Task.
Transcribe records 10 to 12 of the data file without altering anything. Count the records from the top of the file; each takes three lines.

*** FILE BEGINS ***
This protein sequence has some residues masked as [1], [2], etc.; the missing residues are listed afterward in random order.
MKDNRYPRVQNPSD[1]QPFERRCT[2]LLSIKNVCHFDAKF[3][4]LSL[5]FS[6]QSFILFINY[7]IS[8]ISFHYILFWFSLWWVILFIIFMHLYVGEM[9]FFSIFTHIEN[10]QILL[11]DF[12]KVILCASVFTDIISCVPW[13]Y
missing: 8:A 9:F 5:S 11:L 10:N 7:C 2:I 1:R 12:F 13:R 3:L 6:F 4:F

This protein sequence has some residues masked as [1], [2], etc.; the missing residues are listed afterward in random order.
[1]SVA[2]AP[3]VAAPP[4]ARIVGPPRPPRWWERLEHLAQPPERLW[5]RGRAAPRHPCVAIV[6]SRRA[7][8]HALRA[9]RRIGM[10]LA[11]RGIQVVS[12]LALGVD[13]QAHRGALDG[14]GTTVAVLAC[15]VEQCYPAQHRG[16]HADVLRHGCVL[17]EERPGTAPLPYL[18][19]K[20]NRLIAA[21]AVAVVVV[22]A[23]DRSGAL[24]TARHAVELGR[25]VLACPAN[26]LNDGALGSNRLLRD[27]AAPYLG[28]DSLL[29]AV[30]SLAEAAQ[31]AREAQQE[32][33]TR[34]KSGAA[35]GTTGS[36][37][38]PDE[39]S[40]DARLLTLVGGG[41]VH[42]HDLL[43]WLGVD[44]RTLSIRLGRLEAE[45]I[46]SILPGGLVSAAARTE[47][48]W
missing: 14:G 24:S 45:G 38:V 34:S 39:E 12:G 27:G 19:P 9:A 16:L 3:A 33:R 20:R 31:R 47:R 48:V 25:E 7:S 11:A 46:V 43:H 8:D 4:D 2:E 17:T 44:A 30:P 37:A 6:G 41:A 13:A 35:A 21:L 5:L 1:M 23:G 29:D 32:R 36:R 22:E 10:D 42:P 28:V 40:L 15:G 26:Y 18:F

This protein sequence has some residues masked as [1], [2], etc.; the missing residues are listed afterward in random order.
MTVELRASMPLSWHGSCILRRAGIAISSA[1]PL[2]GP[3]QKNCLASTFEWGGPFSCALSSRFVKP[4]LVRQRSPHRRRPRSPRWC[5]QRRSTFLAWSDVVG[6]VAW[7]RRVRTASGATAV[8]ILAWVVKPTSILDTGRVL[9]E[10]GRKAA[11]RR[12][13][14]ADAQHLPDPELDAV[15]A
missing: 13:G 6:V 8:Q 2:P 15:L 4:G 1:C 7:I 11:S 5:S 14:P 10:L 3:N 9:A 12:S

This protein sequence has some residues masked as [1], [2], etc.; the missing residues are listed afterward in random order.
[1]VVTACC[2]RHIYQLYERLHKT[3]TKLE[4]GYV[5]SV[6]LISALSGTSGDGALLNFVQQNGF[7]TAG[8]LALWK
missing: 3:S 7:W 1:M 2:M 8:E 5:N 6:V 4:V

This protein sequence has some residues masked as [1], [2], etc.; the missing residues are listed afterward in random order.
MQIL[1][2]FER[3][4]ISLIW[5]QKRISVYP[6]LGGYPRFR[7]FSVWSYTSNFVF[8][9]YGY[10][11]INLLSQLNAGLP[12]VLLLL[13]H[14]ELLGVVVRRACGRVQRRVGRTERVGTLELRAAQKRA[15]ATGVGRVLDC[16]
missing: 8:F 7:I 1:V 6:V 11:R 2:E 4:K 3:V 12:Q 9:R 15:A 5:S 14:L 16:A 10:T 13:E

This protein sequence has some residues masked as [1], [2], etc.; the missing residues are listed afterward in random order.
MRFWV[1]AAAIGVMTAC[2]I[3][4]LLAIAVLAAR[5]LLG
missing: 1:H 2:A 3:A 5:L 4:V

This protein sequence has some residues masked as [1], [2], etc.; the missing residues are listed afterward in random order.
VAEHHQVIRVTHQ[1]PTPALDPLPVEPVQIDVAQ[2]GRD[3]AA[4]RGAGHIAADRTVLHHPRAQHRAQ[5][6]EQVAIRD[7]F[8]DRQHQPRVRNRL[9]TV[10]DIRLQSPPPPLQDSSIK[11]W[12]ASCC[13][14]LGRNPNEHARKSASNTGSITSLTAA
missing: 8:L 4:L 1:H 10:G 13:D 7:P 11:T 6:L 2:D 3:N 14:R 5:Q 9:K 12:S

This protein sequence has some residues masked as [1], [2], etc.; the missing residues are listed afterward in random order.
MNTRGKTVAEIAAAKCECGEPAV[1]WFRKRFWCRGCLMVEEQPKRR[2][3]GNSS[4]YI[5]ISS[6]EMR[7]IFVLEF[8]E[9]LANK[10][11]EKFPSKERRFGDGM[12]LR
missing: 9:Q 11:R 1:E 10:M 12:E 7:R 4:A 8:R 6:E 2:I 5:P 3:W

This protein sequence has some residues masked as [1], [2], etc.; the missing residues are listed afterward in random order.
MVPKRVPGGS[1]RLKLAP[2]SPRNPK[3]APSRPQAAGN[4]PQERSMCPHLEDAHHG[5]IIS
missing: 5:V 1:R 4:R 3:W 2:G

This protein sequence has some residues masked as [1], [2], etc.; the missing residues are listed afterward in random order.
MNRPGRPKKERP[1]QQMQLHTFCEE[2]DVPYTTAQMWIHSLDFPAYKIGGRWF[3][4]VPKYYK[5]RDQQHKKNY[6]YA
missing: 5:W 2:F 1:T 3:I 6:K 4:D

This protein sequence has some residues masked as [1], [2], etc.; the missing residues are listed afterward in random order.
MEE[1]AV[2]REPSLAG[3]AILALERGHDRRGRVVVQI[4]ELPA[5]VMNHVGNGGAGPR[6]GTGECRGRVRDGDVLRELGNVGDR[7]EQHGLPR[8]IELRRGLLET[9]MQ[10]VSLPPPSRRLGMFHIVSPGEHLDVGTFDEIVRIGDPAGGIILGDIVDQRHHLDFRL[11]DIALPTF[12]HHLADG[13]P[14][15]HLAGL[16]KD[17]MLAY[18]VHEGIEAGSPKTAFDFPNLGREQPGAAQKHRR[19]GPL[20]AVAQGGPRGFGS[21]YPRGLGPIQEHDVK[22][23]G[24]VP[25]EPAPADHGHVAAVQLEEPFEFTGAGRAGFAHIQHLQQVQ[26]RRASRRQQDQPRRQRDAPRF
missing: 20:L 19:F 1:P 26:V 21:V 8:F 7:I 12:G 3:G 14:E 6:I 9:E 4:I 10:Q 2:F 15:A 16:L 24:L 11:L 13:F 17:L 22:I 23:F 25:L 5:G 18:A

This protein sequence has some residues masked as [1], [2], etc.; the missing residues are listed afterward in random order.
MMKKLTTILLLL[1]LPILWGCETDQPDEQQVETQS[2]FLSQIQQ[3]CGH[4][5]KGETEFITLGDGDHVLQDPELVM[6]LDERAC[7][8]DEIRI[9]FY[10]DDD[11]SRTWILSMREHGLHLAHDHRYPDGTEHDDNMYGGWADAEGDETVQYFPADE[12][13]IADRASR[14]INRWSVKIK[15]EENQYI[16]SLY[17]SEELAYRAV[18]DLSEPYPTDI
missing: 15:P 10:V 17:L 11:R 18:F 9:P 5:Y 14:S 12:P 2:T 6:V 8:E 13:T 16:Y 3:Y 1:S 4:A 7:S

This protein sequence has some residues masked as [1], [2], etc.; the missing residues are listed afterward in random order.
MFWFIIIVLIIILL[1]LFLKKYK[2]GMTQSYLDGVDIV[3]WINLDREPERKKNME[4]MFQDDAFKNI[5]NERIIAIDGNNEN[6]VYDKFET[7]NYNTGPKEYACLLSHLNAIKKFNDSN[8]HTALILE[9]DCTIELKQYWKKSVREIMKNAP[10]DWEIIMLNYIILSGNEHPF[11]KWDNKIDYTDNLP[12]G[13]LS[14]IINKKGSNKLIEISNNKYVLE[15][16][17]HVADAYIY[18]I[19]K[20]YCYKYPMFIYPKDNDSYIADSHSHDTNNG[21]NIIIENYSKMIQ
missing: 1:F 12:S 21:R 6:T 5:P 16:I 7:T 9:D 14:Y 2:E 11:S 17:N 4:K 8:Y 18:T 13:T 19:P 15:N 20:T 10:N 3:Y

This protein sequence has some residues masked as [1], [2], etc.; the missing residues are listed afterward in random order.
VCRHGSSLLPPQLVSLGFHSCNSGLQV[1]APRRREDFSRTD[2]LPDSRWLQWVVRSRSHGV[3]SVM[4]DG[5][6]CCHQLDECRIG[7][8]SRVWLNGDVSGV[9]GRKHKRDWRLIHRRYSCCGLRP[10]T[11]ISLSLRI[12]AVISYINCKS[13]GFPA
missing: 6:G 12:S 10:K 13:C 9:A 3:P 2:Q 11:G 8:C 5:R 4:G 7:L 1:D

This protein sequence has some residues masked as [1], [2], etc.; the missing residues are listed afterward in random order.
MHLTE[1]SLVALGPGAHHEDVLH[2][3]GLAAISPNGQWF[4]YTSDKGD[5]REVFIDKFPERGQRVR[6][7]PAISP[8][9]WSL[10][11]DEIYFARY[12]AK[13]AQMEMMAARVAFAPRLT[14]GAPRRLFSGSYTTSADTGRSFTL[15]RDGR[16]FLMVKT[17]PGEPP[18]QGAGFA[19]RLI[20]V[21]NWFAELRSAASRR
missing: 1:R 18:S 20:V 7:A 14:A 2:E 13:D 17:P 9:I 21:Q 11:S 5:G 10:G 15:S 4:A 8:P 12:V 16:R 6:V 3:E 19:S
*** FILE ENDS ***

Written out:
This protein sequence has some residues masked as [1], [2], etc.; the missing residues are listed afterward in random order.
MNRPGRPKKERP[1]QQMQLHTFCEE[2]DVPYTTAQMWIHSLDFPAYKIGGRWF[3][4]VPKYYK[5]RDQQHKKNY[6]YA
missing: 5:W 2:F 1:T 3:I 6:K 4:D

This protein sequence has some residues masked as [1], [2], etc.; the missing residues are listed afterward in random order.
MEE[1]AV[2]REPSLAG[3]AILALERGHDRRGRVVVQI[4]ELPA[5]VMNHVGNGGAGPR[6]GTGECRGRVRDGDVLRELGNVGDR[7]EQHGLPR[8]IELRRGLLET[9]MQ[10]VSLPPPSRRLGMFHIVSPGEHLDVGTFDEIVRIGDPAGGIILGDIVDQRHHLDFRL[11]DIALPTF[12]HHLADG[13]P[14][15]HLAGL[16]KD[17]MLAY[18]VHEGIEAGSPKTAFDFPNLGREQPGAAQKHRR[19]GPL[20]AVAQGGPRGFGS[21]YPRGLGPIQEHDVK[22][23]G[24]VP[25]EPAPADHGHVAAVQLEEPFEFTGAGRAGFAHIQHLQQVQ[26]RRASRRQQDQPRRQRDAPRF
missing: 20:L 19:F 1:P 26:V 21:V 8:F 7:I 12:G 3:G 14:E 6:I 9:E 4:I 10:Q 2:F 15:A 16:L 24:L 11:L 13:F 17:L 22:I 23:F 25:L 5:G 18:A

This protein sequence has some residues masked as [1], [2], etc.; the missing residues are listed afterward in random order.
MMKKLTTILLLL[1]LPILWGCETDQPDEQQVETQS[2]FLSQIQQ[3]CGH[4][5]KGETEFITLGDGDHVLQDPELVM[6]LDERAC[7][8]DEIRI[9]FY[10]DDD[11]SRTWILSMREHGLHLAHDHRYPDGTEHDDNMYGGWADAEGDETVQYFPADE[12][13]IADRASR[14]INRWSVKIK[15]EENQYI[16]SLY[17]SEELAYRAV[18]DLSEPYPTDI
missing: 15:P 10:V 17:L 11:R 18:F 9:P 5:Y 14:S 12:P 2:T 6:V 8:E 13:T 16:Y 3:Y 1:S 4:A 7:S